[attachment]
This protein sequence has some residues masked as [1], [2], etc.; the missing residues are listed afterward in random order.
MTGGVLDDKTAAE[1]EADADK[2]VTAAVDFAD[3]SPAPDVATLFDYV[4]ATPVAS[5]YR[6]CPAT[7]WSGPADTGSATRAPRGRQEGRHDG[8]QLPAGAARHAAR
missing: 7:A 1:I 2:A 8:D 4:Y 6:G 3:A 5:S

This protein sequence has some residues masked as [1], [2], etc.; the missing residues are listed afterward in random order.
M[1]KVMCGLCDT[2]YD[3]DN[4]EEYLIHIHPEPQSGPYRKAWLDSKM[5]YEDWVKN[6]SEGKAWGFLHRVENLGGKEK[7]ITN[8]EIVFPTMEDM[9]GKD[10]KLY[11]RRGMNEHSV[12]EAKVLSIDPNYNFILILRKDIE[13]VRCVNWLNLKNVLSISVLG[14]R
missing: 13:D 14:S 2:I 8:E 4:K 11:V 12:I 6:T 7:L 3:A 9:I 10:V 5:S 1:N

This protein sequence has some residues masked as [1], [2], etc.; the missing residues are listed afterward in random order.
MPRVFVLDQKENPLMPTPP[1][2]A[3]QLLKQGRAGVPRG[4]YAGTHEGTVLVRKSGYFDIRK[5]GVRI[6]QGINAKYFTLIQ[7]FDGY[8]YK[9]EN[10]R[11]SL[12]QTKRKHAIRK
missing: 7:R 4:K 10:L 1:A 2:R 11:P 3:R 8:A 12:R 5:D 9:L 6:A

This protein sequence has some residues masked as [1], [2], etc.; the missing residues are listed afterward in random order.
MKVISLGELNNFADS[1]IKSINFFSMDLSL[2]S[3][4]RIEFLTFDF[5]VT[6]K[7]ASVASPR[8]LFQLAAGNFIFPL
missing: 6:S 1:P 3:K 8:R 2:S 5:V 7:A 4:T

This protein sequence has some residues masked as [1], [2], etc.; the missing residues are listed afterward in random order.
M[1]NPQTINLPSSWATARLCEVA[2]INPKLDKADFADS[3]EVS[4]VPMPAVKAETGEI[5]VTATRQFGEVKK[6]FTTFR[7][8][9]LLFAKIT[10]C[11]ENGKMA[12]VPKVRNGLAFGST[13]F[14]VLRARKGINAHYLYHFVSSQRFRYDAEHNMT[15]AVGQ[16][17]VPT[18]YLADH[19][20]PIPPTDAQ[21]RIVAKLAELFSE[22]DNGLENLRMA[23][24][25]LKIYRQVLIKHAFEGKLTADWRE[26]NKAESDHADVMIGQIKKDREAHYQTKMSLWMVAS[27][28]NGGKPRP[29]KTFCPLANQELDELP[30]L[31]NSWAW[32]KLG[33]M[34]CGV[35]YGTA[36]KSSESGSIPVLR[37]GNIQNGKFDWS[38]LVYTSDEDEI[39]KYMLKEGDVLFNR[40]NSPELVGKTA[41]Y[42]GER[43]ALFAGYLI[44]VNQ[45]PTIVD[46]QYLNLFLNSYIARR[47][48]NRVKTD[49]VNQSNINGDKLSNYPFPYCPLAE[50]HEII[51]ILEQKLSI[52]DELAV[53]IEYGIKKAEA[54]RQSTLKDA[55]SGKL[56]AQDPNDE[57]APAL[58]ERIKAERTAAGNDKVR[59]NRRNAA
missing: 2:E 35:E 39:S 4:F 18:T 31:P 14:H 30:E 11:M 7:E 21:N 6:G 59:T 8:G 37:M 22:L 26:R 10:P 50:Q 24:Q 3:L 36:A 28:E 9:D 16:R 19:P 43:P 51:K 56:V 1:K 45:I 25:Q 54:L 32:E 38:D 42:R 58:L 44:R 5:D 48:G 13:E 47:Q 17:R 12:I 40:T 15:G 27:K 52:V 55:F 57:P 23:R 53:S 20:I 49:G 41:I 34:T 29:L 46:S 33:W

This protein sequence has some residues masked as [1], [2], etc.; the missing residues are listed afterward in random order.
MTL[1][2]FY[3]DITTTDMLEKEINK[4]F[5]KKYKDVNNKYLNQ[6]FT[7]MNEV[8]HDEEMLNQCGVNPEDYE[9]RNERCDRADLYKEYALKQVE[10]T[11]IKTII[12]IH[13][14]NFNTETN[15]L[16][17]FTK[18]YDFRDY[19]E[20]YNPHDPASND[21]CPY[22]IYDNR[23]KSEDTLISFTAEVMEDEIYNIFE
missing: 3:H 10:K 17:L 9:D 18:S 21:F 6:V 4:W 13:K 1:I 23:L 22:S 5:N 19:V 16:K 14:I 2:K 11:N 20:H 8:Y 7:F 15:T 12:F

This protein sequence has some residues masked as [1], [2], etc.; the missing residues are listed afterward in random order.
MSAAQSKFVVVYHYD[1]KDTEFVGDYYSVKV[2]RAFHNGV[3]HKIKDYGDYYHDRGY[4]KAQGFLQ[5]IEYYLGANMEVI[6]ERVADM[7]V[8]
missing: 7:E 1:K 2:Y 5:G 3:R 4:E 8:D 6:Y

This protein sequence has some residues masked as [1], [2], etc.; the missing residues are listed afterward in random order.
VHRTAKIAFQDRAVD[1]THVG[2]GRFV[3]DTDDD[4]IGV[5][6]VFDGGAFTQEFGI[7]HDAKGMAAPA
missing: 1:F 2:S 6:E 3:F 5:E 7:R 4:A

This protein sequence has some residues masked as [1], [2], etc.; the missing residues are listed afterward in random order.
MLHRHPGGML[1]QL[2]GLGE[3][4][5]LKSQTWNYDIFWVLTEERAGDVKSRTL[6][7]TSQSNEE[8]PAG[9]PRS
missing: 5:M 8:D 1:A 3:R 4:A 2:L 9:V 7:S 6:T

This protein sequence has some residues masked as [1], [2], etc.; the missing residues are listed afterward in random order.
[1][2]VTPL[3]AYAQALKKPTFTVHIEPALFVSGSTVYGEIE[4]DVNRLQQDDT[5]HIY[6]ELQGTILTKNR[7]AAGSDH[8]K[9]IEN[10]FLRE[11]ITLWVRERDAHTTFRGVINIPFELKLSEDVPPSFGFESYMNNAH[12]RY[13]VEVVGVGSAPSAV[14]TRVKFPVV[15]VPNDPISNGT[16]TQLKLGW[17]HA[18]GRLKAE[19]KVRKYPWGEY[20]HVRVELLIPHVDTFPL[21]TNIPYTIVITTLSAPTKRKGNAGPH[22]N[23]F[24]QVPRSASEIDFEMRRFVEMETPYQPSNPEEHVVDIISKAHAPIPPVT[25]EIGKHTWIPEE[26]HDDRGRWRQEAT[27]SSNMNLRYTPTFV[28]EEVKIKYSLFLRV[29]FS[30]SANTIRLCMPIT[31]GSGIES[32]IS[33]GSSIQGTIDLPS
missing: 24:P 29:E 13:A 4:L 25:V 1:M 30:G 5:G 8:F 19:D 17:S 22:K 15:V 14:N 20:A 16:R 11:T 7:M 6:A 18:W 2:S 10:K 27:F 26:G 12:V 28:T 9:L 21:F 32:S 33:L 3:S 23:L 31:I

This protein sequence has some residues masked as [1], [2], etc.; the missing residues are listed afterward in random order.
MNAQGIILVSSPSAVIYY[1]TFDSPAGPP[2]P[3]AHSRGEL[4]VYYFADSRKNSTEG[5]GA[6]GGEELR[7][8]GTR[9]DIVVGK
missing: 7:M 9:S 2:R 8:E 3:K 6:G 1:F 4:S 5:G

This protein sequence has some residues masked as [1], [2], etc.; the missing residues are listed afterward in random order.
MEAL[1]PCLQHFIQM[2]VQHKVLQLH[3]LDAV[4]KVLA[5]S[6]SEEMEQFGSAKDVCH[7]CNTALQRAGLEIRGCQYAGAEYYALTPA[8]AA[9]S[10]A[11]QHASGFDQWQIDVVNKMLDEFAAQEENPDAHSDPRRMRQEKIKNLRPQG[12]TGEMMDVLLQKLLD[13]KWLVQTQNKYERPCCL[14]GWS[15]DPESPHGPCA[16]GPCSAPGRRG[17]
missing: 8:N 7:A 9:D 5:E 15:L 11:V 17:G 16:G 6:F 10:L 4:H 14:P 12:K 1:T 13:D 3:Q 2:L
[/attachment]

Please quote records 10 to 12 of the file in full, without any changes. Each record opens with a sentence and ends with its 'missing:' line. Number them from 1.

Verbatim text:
This protein sequence has some residues masked as [1], [2], etc.; the missing residues are listed afterward in random order.
[1][2]VTPL[3]AYAQALKKPTFTVHIEPALFVSGSTVYGEIE[4]DVNRLQQDDT[5]HIY[6]ELQGTILTKNR[7]AAGSDH[8]K[9]IEN[10]FLRE[11]ITLWVRERDAHTTFRGVINIPFELKLSEDVPPSFGFESYMNNAH[12]RY[13]VEVVGVGSAPSAV[14]TRVKFPVV[15]VPNDPISNGT[16]TQLKLGW[17]HA[18]GRLKAE[19]KVRKYPWGEY[20]HVRVELLIPHVDTFPL[21]TNIPYTIVITTLSAPTKRKGNAGPH[22]N[23]F[24]QVPRSASEIDFEMRRFVEMETPYQPSNPEEHVVDIISKAHAPIPPVT[25]EIGKHTWIPEE[26]HDDRGRWRQEAT[27]SSNMNLRYTPTFV[28]EEVKIKYSLFLRV[29]FS[30]SANTIRLCMPIT[31]GSGIES[32]IS[33]GSSIQGTIDLPS
missing: 24:P 29:E 13:A 4:L 25:V 1:M 30:G 5:G 8:F 19:D 17:S 22:K 15:V 14:N 20:A 16:R 11:T 7:M 6:A 18:W 2:S 10:K 27:F 26:G 12:V 28:T 9:L 21:F 32:S 33:L 3:S 23:L 31:I

This protein sequence has some residues masked as [1], [2], etc.; the missing residues are listed afterward in random order.
MNAQGIILVSSPSAVIYY[1]TFDSPAGPP[2]P[3]AHSRGEL[4]VYYFADSRKNSTEG[5]GA[6]GGEELR[7][8]GTR[9]DIVVGK
missing: 7:M 9:S 2:R 8:E 3:K 6:G 1:F 4:S 5:G

This protein sequence has some residues masked as [1], [2], etc.; the missing residues are listed afterward in random order.
MEAL[1]PCLQHFIQM[2]VQHKVLQLH[3]LDAV[4]KVLA[5]S[6]SEEMEQFGSAKDVCH[7]CNTALQRAGLEIRGCQYAGAEYYALTPA[8]AA[9]S[10]A[11]QHASGFDQWQIDVVNKMLDEFAAQEENPDAHSDPRRMRQEKIKNLRPQG[12]TGEMMDVLLQKLLD[13]KWLVQTQNKYERPCCL[14]GWS[15]DPESPHGPCA[16]GPCSAPGRRG[17]
missing: 8:N 7:A 9:D 5:E 15:L 11:V 17:G 16:G 6:F 10:L 4:H 14:P 12:K 1:T 13:D 3:Q 2:L